Maximilian Merz, MD, Leipzig University, Leipzig, Germany, Roswell Park Comprehensive Center Institute, Buffalo, NY, comments on the management of patients with multiple myeloma not eligible for transplant, where a paradigm shift has been observed after the introduction of CD38 antibodies to upfront therapy, with higher rates of progression-free survival (PFS) and overall survival (OS) and long-lasting remissions. Data from the ALCYONE (NCT02195479) and MAIA (NCT02252172) trials led to the approval of several combinations of daratumumab, with a notable outcome improvement in elderly and frail patients. Dr Merz considers that the standard of care should point to antibody plus lenalidomide-dexamethasone (Rd) or bortezomib-melphalan-prednisone (VMP), but more data on quadruplet therapy for ineligible patients is needed. This interview took place at the 48th Annual Meeting of the European Group for Blood and Marrow Transplantation (EBMT) 2022, which was held virtually.
Paul Richardson, MD, Dana-Farber Cancer Institute, Boston, MA, gives an update on the long-term results of the TOURMALINE-MM2 trial comparing ixazomib-lenalidomide-dexamethasone (IRd) to placebo-lenalidomide-dexamethasone (pbo-Rd) in patients with relapsed/refractory (R/R) multiple myeloma (NCT01850524). The results of this study showing a significantly improved progression-free survival (PFS) in patients treated with IRd led to the approval of ixazomib in the relapsed/refractory (R/R) setting. Long-term subgroup analysis revealed that an improved quality of response over time was correlated with better patient outcomes and suggests that treatment with ixazomib should be prolonged over an extended period of time to maximize benefits. This interview took place at the 63rd ASH Annual Meeting and Exposition congress in Atlanta, GA.
Peter Voorhees, MD, Levine Cancer Institute, Charlotte, NC, updates us on the findings from the Phase II GRIFFIN trial assessing the addition of daratumumab to lenalidomide-bortezomib-dexamethasone (D-RVd) versus lenalidomide-bortezomib-dexamethasone (RVd) alone in patients with newly diagnosed multiple myeloma (NCT02874742). By the end of two years of maintenance therapy, the complete response (CR) rate was 79.8% in the D-RVd group vs 60.8% in the RVd group. Measurable residual disease (MRD) negativity and sustained MRD negativity were also significantly higher in the D-RVd arm. Interestingly, the rates of MRD negativity increased significantly from the end of the first year of maintenance therapy to the second year of maintenance therapy. Moreover, although the data is still premature and statistical significance for progression-free survival (PFS) has not yet been reached, there is a trend towards improved PFS in the daratumumab arm. This interview took place at the 63rd ASH Annual Meeting and Exposition congress in Atlanta, GA.
Peter Voorhees, MD, Levine Cancer Institute, Charlotte, NC, outlines the results of a subgroup analysis of the GRIFFIN trial (NCT02874742) investigating the efficacy of the addition of daratumumab to lenalidomide-bortezomib-dexamethasone (D-RVd) in patients with multiple myeloma with high-risk cytogenetics. Dr Voorhees explains that adding 1q21 gain to the high-risk markers defined by IMWG criteria increases the study’s power which allows determining whether daratumumab provides a significant benefit to this patient population. After incorporating patients with 1q21 gain to the subgroup analysis, the study reported a trend towards an improved progression-free survival (PFS) for high-risk patients treated with D-RVd compared to RVd alone. This interview took place at the 63rd ASH Annual Meeting and Exposition congress in Atlanta, GA.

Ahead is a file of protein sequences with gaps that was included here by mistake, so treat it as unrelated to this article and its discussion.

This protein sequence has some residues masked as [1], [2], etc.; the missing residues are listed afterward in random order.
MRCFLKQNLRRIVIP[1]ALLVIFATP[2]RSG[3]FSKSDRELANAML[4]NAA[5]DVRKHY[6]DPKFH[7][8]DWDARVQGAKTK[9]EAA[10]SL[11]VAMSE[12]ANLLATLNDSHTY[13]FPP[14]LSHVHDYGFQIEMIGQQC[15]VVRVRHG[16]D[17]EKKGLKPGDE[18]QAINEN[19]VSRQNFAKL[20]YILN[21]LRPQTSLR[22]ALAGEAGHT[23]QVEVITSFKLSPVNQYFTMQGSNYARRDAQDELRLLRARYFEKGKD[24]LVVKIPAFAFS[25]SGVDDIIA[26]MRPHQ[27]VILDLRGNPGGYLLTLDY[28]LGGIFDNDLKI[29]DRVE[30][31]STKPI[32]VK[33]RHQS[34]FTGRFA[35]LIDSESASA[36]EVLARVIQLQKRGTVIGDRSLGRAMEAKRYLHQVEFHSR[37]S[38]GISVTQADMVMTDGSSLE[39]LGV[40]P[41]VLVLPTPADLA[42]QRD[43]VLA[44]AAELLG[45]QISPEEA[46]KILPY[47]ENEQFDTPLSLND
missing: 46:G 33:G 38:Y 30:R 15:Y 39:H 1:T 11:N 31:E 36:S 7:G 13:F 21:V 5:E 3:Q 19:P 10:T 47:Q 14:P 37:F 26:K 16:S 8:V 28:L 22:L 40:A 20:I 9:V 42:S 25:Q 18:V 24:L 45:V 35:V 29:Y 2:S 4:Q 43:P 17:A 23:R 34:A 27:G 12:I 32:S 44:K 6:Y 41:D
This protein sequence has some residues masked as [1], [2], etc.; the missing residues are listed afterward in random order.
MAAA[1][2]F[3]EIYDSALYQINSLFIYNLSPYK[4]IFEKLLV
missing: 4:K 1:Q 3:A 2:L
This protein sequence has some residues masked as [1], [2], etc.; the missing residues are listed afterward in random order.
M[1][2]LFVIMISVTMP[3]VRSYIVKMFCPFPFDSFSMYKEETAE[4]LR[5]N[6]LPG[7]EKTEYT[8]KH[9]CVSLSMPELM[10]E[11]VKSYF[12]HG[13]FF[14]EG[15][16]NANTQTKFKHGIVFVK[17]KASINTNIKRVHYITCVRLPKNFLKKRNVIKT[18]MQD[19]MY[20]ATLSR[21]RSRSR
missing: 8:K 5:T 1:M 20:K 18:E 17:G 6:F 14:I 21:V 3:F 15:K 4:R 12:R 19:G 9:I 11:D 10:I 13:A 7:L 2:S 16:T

Surbhi Sidana, MD, Mayo Clinic, Stanford, CA, discusses the role of stem cell transplantation (SCT) in multiple myeloma, highlighting data from key clinical trials. The benefit of upfront SCT has been shown on multiple occasions and notably in the IFM 2009 trial (NCT01191060), which demonstrated that upfront transplant led to deeper measurable residual disease (MRD) negativity and longer progression-free survival (PFS). In addition, the FORTE trial comparing carfilzomib plus lenalidomide plus dexamethasone (KRd) followed by autologous stem cell transplantation (ASCT) and maintenance therapy versus KRd alone followed by maintenance therapy showed a superior PFS for both standard and high-risk patients undergoing early transplant. This interview took place at the 63rd ASH Annual Meeting and Exposition congress in Atlanta, GA.
Julia Driessen, MBBS, University of Amsterdam, Amsterdam, The Netherlands, shares the findings from a study aiming to investigate the effect of brentuximab vedotin addition to salvage chemotherapy compared to chemotherapy alone on progression-free survival (PFS), overall survival (OS), and complete metabolic response (CMR) rate prior to autologous stem-cell transplant (ASCT) in patients with a first relapse or primary refractory (R/R) classical Hodgkin lymphoma. Results demonstrated that the addition of brentuximab vedotin to salvage chemotherapy followed by ASCT increased PFS in relapsed but not in primary refractory patients. This finding suggests that other treatment strategies such as checkpoint inhibitors should be considered in chemotherapy-resistant patients. An increase in OS for the brentuximab vedotin cohort was also observed. Additionally, the study confirmed the prognostic value of pre-ASCT CMR for PFS and b-symptoms, stage, and primary refractory disease as prognostic factors for PFS and pre-ASCT CMR. This interview took place at the 63rd ASH Annual Meeting and Exposition congress in Atlanta, GA.